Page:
SOUTHEY and Scott are the only great writers of the present day, that have confined themselves in their verses to the fair and direct path of poetry. They have come forward simply, as men moulded and informed like the rest of the world, not affecting to be honoured with temper or wisdom different from that of their fellows. They display superiority of genius, 'tis true, but that superiority not in kind, but in degree. They do not strike at any latent chord of sympathy, at any untried sentiment; but their bold and seemingly hopeless attempt is to enchant and enthrall us by touching on those common feelings, that have been stricken, and harped, and jarred, almost into apathy. Yet do they succeed. Pure heroism, unmingled with any save common traits of character, infantine love, unsophisticated religion-these are the trite sentiments with which they yet contrive to fling a spell over us-these are the vulgar every-day passions, with which unalloyed they enchain our sympathy, and lead us, lost in delight, from volume to volume.


Few people accustomed to the egotism and consequent facility of our present style of verse, are aware of the great arduousness attendant on writing poetry in this old and modest style. In past times there were no schools of poetry, as amongst us; there might have been diversity of taste, but that applied merely to the accidents of criticism, to words, to rhymes, to melody, or some such particulars. And whatever different creeds of philosophy were then afloat, they at least had not as yet pretended to make part of poetry.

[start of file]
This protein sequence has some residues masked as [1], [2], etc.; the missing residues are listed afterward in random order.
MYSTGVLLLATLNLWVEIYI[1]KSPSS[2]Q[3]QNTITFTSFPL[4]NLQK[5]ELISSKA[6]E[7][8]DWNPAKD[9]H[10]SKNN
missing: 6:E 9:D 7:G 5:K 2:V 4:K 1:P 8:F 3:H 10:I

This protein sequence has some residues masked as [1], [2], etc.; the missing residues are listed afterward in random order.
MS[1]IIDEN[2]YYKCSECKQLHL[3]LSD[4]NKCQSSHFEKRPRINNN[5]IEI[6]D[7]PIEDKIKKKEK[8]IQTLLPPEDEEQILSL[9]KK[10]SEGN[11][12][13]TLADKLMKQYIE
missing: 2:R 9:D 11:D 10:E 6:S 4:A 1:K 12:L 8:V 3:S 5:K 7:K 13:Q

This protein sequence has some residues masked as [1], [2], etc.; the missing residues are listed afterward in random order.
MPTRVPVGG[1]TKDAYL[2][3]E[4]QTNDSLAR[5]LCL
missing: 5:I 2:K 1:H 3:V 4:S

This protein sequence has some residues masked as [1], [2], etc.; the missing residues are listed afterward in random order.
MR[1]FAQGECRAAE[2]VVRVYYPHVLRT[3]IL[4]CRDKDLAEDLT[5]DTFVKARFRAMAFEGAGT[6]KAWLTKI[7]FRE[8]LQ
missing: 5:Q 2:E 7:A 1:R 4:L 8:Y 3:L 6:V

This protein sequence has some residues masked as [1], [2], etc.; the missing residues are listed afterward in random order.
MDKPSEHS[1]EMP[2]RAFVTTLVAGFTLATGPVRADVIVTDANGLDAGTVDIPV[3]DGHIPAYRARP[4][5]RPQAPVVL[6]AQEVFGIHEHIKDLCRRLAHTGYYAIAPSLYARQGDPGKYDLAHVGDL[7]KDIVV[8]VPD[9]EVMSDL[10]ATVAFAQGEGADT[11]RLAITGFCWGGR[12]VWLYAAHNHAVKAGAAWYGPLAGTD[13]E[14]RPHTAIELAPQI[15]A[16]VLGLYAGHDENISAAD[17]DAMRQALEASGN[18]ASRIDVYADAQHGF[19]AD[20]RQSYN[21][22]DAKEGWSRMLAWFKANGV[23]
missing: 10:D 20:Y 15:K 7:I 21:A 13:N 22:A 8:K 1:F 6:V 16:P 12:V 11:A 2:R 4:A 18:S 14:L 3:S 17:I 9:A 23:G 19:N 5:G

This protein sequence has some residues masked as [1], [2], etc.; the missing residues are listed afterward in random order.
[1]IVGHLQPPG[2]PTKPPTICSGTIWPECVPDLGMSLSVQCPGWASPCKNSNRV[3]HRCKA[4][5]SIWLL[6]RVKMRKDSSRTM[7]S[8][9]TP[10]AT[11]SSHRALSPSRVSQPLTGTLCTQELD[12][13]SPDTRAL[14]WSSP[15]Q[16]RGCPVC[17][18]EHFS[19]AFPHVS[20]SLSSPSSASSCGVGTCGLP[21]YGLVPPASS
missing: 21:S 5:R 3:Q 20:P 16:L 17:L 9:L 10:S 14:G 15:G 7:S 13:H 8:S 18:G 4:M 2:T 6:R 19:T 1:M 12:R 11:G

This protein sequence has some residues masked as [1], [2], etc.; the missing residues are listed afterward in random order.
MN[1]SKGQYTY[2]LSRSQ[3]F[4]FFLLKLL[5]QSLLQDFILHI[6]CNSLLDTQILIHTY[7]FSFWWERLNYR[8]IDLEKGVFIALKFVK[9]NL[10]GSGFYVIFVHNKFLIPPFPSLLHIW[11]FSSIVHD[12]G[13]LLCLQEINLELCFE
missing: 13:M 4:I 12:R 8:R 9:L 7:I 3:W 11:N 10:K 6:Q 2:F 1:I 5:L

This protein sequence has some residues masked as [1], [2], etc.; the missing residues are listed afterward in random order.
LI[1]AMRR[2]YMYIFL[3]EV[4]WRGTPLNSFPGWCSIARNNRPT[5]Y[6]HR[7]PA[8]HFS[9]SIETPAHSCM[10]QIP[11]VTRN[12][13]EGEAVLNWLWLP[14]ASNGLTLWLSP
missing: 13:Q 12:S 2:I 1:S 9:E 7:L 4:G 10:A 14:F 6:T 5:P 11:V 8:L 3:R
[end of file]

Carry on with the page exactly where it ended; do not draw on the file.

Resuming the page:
To this unity and universality of feeling there was allowed but a general appeal. Then was fraternity in the reading world - all were to be addressed or none. The poet, to be one, must have been "the poet of all civilization," and his only means of success lay in awakening those feelings that were in every heart. Any attempt,

similar to those made in the present day, to obtain the name and reputation of a poet, by catering to the select passions or philosophies of a narrow sect, would have fallen to the ground, contemned and unnoticed. The poet was compelled to look abroad, not within; and to consult his own spirit but so far as it beat in unison with all its fellows. The fillagree work of oddness, or of egotism, would have availed nothing. He could work but on the staple feelings of humanity; on those which every writer of sense and nonsense had been weaving and interweaving for a thousand years.

It would not be astonishing, if other poets of inferior, at least of not superior talents, have reached a much higher point of fame and popularity by deserting this strait path. These have sought by-paths in the sympathies of individuals, and, as a narrow sect is always loudest in its adorations, their names have been noised and are famed in places even where their works are unknown. This has in a great degree been the good fortune of the Lake school, to which, as developed in most popular publications, we can scarcely consider Mr. Southey to belong.